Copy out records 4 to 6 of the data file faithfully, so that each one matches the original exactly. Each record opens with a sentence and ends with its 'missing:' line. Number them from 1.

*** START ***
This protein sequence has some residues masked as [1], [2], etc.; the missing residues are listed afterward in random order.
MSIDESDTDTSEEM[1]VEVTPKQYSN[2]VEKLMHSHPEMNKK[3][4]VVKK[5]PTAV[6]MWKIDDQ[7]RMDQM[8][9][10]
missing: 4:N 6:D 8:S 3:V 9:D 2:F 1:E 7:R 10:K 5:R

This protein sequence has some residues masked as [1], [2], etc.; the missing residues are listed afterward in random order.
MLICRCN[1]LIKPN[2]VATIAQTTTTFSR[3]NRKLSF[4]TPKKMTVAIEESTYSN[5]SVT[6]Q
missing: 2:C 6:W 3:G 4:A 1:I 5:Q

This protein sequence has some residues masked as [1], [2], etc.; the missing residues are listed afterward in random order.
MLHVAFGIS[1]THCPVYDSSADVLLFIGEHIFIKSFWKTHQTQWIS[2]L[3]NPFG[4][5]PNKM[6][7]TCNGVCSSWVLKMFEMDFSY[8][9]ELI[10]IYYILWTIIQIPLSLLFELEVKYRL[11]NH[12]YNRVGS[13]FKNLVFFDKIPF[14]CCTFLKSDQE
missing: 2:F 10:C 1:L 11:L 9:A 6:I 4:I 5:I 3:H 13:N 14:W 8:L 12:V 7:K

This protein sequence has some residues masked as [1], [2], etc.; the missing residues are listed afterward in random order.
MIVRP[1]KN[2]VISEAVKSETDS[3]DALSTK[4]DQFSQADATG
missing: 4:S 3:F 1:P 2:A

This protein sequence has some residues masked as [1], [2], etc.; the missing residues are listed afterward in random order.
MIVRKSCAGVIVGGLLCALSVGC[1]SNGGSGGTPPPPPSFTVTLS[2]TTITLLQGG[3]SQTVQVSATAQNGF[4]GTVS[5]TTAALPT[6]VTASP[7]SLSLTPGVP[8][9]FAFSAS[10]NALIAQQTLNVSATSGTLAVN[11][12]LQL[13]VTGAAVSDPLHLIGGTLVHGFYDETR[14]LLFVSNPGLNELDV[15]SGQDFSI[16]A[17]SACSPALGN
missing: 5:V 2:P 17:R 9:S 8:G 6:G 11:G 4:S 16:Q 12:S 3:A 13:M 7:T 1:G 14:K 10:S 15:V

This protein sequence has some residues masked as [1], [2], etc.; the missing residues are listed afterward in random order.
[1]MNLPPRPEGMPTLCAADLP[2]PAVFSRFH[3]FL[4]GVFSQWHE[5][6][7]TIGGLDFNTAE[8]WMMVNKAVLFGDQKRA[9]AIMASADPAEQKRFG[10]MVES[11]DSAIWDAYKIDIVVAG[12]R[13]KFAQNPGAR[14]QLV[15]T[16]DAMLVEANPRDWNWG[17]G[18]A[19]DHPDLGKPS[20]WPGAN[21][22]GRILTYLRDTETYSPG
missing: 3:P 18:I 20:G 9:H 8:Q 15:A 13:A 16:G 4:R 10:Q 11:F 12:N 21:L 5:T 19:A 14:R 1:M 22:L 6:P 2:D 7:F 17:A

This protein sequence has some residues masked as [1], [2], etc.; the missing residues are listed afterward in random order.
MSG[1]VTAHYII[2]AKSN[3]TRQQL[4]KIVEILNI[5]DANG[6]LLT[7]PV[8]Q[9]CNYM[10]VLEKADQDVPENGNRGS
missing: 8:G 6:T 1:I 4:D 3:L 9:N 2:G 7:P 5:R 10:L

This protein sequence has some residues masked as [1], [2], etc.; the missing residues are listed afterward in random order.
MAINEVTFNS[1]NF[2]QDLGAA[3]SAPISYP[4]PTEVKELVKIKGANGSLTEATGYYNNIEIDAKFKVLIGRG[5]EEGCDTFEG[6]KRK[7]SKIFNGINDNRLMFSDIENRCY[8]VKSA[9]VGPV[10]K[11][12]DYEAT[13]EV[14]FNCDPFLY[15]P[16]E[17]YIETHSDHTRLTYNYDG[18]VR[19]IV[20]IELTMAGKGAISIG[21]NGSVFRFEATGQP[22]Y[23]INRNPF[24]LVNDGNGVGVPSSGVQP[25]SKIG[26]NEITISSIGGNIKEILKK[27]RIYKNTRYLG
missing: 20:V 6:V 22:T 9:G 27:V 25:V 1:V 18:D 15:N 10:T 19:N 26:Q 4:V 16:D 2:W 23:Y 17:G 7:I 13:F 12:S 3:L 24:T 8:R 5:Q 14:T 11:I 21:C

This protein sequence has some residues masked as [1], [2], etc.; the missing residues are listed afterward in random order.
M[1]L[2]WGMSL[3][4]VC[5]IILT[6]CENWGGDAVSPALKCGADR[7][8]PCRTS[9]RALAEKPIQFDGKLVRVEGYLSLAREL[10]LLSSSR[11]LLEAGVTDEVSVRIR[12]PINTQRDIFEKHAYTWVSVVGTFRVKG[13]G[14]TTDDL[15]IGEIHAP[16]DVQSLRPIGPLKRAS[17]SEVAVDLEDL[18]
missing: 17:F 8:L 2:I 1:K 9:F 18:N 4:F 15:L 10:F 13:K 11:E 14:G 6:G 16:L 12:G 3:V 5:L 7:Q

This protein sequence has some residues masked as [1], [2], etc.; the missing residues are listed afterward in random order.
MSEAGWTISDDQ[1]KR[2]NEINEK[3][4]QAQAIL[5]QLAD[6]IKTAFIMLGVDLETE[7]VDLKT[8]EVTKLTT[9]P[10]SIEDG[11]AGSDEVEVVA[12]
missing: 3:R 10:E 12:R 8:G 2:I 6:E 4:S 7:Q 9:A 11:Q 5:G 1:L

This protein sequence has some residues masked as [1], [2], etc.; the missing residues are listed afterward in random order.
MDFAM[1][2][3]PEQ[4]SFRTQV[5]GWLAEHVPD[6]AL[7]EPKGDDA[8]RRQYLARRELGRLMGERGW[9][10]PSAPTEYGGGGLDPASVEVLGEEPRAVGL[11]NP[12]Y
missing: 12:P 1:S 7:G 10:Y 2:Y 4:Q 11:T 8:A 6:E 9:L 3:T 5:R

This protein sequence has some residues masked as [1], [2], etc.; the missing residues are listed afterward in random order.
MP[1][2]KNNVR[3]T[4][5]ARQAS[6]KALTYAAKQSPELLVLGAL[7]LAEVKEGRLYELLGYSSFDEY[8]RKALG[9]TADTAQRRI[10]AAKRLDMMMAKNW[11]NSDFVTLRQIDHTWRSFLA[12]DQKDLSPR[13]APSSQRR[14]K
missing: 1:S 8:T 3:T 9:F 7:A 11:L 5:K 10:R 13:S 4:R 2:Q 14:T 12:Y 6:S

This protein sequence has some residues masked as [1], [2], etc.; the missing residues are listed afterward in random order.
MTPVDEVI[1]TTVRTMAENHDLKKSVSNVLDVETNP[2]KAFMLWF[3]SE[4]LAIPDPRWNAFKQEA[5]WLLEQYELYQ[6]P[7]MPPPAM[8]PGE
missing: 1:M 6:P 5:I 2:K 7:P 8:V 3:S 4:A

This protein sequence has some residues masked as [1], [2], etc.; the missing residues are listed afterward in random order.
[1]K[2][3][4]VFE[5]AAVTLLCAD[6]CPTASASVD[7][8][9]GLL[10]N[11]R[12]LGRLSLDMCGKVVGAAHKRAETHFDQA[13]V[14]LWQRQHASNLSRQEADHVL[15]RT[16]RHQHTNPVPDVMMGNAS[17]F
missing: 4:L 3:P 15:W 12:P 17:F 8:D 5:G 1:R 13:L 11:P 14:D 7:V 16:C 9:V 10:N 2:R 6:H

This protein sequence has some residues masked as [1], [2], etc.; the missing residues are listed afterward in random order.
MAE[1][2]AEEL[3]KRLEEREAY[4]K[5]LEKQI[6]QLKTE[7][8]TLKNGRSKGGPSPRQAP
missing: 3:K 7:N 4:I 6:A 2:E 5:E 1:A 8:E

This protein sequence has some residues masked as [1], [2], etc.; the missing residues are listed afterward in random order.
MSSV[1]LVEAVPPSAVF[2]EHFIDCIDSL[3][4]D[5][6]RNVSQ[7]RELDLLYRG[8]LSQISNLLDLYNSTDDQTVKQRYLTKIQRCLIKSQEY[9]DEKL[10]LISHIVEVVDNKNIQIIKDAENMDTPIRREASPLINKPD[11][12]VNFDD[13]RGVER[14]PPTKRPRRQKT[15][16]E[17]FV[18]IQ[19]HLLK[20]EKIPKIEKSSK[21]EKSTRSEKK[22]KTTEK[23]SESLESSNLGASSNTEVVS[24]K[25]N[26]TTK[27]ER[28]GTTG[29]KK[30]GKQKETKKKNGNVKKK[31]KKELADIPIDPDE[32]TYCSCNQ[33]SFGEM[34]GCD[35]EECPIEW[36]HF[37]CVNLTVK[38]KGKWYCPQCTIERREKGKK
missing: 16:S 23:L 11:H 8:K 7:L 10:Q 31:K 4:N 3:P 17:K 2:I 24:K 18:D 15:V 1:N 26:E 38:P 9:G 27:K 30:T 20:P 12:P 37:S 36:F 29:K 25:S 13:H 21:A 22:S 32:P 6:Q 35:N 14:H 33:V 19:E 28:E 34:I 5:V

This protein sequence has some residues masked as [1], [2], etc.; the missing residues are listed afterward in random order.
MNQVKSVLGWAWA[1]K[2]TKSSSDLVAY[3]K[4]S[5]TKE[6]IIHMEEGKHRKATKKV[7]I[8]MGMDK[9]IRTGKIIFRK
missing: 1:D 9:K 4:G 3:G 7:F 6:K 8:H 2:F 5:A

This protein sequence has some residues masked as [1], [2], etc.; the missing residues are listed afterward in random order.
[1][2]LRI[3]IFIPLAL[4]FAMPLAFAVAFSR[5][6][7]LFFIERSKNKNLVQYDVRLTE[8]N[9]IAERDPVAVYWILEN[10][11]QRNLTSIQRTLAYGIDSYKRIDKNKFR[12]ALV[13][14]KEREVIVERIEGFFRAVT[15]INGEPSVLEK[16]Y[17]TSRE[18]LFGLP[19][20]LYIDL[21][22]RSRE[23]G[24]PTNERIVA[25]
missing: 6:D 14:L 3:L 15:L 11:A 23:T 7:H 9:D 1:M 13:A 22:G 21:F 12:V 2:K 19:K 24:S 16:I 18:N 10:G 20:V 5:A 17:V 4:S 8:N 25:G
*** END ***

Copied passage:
This protein sequence has some residues masked as [1], [2], etc.; the missing residues are listed afterward in random order.
MIVRP[1]KN[2]VISEAVKSETDS[3]DALSTK[4]DQFSQADATG
missing: 4:S 3:F 1:P 2:A

This protein sequence has some residues masked as [1], [2], etc.; the missing residues are listed afterward in random order.
MIVRKSCAGVIVGGLLCALSVGC[1]SNGGSGGTPPPPPSFTVTLS[2]TTITLLQGG[3]SQTVQVSATAQNGF[4]GTVS[5]TTAALPT[6]VTASP[7]SLSLTPGVP[8][9]FAFSAS[10]NALIAQQTLNVSATSGTLAVN[11][12]LQL[13]VTGAAVSDPLHLIGGTLVHGFYDETR[14]LLFVSNPGLNELDV[15]SGQDFSI[16]A[17]SACSPALGN
missing: 5:V 2:P 17:R 9:S 8:G 6:G 11:G 4:S 16:Q 12:S 3:A 13:M 7:T 1:G 14:K 10:S 15:V

This protein sequence has some residues masked as [1], [2], etc.; the missing residues are listed afterward in random order.
[1]MNLPPRPEGMPTLCAADLP[2]PAVFSRFH[3]FL[4]GVFSQWHE[5][6][7]TIGGLDFNTAE[8]WMMVNKAVLFGDQKRA[9]AIMASADPAEQKRFG[10]MVES[11]DSAIWDAYKIDIVVAG[12]R[13]KFAQNPGAR[14]QLV[15]T[16]DAMLVEANPRDWNWG[17]G[18]A[19]DHPDLGKPS[20]WPGAN[21][22]GRILTYLRDTETYSPG
missing: 3:P 18:I 20:G 9:H 8:Q 15:A 13:A 16:G 4:R 10:Q 11:F 12:N 21:L 5:T 19:A 14:R 1:M 22:L 6:P 2:D 7:F 17:A